By using the Beat the Peak app, participants receive notifications to their mobile device announcing upcoming alert periods. The app will then guide participants as they prepare to take action to lower electricity usage in their household during the over a peak period of a few hours.
These peak timeframes, in which our cooperative members use an abundance of electricity all at the same time, are called “peak” hours. Put more simply, peaks occur when the majority of buildings on an electrical grid are using the most electricity or power at the same time (mostly during the afternoon hours during the summer months and early mornings during winter months).
The power cost is higher during these times because of the additional demand for electricity resulting in the need for additional generation.
This is why on very hot or very cold days during the peak timeframe, Corn Belt Energy may send alerts to through the Beat the Peak app to ask that you to reduce electricity usage. Beat the Peak alerts may be called any time throughout the year. Members are encouraged to minimize the amount of electricity during these control periods in ways such as avoiding use of appliances, adjusting thermostats, and turn off unnecessary items.
Your active participation during these peak times, helps to keep Corn Belt Energy’s electric rates stable and affordable.
Warm weather tips
Below are some tips on how you can reduce energy usage and conserve energy during a Beat the Peak control period.
Thermostat – Create a schedule for your smart thermostat or remotely shut it off.
Air conditioner (AC) – Shut off the AC unit. If you don’t want to shut the entire AC unit off, you can run the furnace fan or ceiling fans during that timeframe.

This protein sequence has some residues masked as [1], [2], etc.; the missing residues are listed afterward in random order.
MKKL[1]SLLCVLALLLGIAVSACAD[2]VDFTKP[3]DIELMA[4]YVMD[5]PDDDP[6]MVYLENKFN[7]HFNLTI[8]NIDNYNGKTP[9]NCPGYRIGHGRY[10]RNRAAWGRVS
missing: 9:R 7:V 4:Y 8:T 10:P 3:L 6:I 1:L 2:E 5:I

Pool pump – Shut off your pool pump. If you don’t want to shut the pool pump off manually, use a mechanical timer or put it on a smart plug that links to your Wi-Fi network.
Hot tubs – Consider shutting down your hot tub during the control period.
Irrigation systems / lawn watering – Limit watering your lawn during the daytime hours and using large scale irrigation systems. If the irrigation system is wired directly to water supply or lake pump, set a schedule.
Large appliances - Avoid running the dishwasher. Avoid doing laundry or drying clothes. Consider hanging your clothes to dry. Do not cook on an electric stove. Consider using an outdoor grill, microwave, slow cooker or air fryer. Adjust the temperature settings on your refrigerator or freezer to the recommended operating range.
Electric water heater – Verify that your water heater is set to 120 degrees. Consider upgrading to a hybrid water heater. (Contact Corn Belt Energy for rebate information or click here to view rebates.)
Lighting – Utilize LED lighting as much as possible throughout your home. Consider installing occupancy sensors. Manually shut off as many lights in your home as possible. In addition, you can use Alexa or Google Home to shut lights off if you have smart lights.
Electric vehicle (EV) or electric bike – Set a schedule to not charge your EV or electric bike during the control period.
Dehumidfiers – Shut off or unplug dehumidifiers during a control period.
Small appliances and electronics - Unplug small appliances including gaming systems, TVs or coffee makers.
Other tips – Keep the garage door closed and close curtains/blinds on a sunny day. If you are working from home, utilize the control period time to take a break, take a walk or stretch, and shut your computer down. You can monitor your usage on our SmartHub app or SmartHub online to see additional energy conservation measures.
App privacy information
Upon loading the app, you will be asked to provide a phone number. This is simply so we can gauge repeat participation in future events. If you do not want to share this, you are welcome to skip this. Phone numbers collected for this will not be shared with outside parties or used for marketing. The sole purpose of this collected data is to identify if an app user is participating in different ‘Beat the Peak’ events. Any answers that are provided to ‘How are you beating the peak’ will be saved in a report and linked to this phone number. This information will simply be used to estimate aggregate system-wide power savings based on responses. This benign data will be analyzed for program participation and improvement over time.